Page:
We've got multiple new entrants in the space, including our own Sunosi as well as potentially, pitolisant. And so we wanted to give ourselves a little more room there. I also indicated that we had signed an agreement with -- related to Xyrem access. And that -- while that won't have a major impact on the fourth quarter, that's built into our guidance as well.

But the main thing to take away is we continue to feel narcolepsy is underdiagnosed and undertreated. We're looking forward to continuing to get that message out there. The availability of other treatment options may in fact, create more noise in the marketplace. We'd love to see more patients with narcolepsy get treated.

So we're looking forward to near-term growth with Xyrem. We're looking forward to bringing 258 to the market, as we believe an even improved treatment option and continuing to grow this franchise over time. I'm not going to say anything more specifically about 2020 at this point, we usually give guidance as we come into our fourth-quarter results early next year. On Erwinaze, we are continued to engage with PBL, the current manufacturer in the process.

They're running to figure out who will be the marketer of that product post the expiration of our deal. We continue to feel we'd be an excellent partner, but that process is not yet complete.

Operator

Thank you. And our next question comes from the line of Gary Nachman with BMO Capital Markets. Your line is open,

Gary Nachman -- BMO Capital Markets -- Analyst

Thanks. On 258, now that you expect approval in the second half of next year, any comments on launch plans and how you'll try to manage the overall franchise with Xyrem? And then any update on the once-nightly low-sodium formulation? And how soon you might be able to progress into either Phase 2 or Phase 3 with that?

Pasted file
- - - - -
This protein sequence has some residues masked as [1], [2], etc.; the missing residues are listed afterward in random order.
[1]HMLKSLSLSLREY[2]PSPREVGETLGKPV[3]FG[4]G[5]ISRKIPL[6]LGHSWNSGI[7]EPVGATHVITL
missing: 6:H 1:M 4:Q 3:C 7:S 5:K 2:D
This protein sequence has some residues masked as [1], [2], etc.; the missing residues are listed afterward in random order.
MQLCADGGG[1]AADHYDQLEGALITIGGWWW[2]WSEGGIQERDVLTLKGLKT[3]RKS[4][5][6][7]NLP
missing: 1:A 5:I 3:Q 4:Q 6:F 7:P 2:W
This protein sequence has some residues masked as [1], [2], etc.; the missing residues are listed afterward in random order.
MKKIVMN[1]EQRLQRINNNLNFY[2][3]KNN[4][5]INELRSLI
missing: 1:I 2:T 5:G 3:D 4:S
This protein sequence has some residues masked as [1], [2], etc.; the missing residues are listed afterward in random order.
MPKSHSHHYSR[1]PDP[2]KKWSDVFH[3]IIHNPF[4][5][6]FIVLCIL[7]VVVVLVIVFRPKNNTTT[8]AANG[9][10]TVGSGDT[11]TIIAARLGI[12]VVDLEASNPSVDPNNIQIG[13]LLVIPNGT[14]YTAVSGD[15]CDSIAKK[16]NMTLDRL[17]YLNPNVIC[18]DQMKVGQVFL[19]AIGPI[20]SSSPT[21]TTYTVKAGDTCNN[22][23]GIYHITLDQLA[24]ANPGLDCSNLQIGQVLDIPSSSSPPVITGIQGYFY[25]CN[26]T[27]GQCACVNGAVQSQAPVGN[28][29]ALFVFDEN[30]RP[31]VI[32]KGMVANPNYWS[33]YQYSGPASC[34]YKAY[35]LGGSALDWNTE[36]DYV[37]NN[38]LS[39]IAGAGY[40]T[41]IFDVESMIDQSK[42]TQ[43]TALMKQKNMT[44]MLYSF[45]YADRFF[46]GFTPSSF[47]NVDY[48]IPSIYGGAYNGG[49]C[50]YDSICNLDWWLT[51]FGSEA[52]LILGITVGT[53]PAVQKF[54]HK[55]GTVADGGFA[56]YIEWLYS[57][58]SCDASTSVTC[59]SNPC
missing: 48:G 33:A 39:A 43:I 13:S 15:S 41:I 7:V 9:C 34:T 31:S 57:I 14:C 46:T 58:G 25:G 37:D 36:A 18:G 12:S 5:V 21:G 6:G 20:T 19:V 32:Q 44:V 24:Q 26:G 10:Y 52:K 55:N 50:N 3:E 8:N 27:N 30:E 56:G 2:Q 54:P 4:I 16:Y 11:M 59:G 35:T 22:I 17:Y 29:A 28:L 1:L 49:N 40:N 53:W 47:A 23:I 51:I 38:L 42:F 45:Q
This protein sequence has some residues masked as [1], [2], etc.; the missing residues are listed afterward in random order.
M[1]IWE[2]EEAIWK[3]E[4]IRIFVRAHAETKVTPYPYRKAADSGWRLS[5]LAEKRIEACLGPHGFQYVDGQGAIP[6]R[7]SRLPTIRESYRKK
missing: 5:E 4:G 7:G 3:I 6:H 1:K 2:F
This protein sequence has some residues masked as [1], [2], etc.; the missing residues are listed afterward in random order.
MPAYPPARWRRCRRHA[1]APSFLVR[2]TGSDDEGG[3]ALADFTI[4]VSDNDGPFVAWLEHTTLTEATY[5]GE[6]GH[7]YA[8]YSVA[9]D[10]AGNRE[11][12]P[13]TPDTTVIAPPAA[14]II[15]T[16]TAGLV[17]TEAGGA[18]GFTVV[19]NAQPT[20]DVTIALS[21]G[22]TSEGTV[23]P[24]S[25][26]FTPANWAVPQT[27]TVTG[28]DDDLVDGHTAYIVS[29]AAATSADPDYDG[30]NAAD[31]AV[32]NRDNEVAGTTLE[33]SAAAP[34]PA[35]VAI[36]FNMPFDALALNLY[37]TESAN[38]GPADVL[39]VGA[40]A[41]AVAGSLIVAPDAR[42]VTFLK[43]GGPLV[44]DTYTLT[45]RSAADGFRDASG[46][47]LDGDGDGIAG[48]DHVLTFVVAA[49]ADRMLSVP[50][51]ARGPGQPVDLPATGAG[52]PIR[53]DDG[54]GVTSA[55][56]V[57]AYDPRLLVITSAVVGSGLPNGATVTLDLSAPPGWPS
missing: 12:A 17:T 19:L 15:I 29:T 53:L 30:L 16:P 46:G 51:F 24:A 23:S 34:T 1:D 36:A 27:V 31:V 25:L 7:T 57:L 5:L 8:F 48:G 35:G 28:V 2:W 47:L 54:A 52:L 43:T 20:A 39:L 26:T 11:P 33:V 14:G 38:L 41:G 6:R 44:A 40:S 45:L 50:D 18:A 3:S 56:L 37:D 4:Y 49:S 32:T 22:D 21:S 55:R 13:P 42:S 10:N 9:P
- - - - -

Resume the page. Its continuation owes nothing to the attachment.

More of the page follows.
Bruce Cozadd -- Chief Executive Officer

Yes, Gary, I'll take the second part of your question first, which is we don't have any new updates around the once-nightly program. We do remain interested in that as a future potential product. But right now, we're focused on 258 and getting that to market. In terms of launch plans, not a lot to say right now.

As you know, we just said we'd submit the NDA in the very early part of next year with the PRV, and then we'll look forward to bringing it to market. It's important to note that we think all patients can benefit -- all oxybate patients can benefit from the significantly reduced sodium load. Remember, this is a chronic lifelong medication and that narcolepsy patients on average, have significant cardiovascular risk factors. And so that substantial reduction daily sodium intake, we think, will be significant across that patient population.

Gary Nachman -- BMO Capital Markets -- Analyst

OK. Thank you.

Operator

Thank you. And our next question comes from Akash Tewari with Wolfe Research. Your line is now open.

Akash Tewari -- Wolfe Research -- Analyst

Hey, thanks so much. So firstly, just wanted to get -- understand a bit on what's going on with Vyxeos. It seemed to be down sequentially, and you brought down the lower -- the top end of the guidance. So how much of the $30 million figure is in the U.S.

versus the ex U.S.? And kind of what's the growth cadence been like in both of those territories? And maybe a bit more strategically, just maybe your comments on Avadel and its once-nightly program. It looks like the trial should read out sometime next year. Is that a possibility from a BD perspective for Jazz? You guys have interest in a once-nightly program. If they show data that seems kind of interesting, could this be something that Jazz could look to acquire? Or do you think there may be FTC considerations that would kind of make that not possible?

Bruce Cozadd -- Chief Executive Officer

Yes. On your Vyxeos question, while we don't provide a specific breakdown of U.S. versus ex U.S. sales, we did say coming into the year, we thought Europe could account for 10% or so of our Vyxeos revenues.

We're actually ahead of schedule on that. We're really pleased with the early experience with the Vyxeos EU launch. In terms of growth, I think we pointed out on this call that the expanded Vyxeos sales force in the U.S., was trained in the third quarter but started their promotional activities this quarter. We're looking forward to seeing what they can do over time, particularly as we do a better job of covering the community accounts.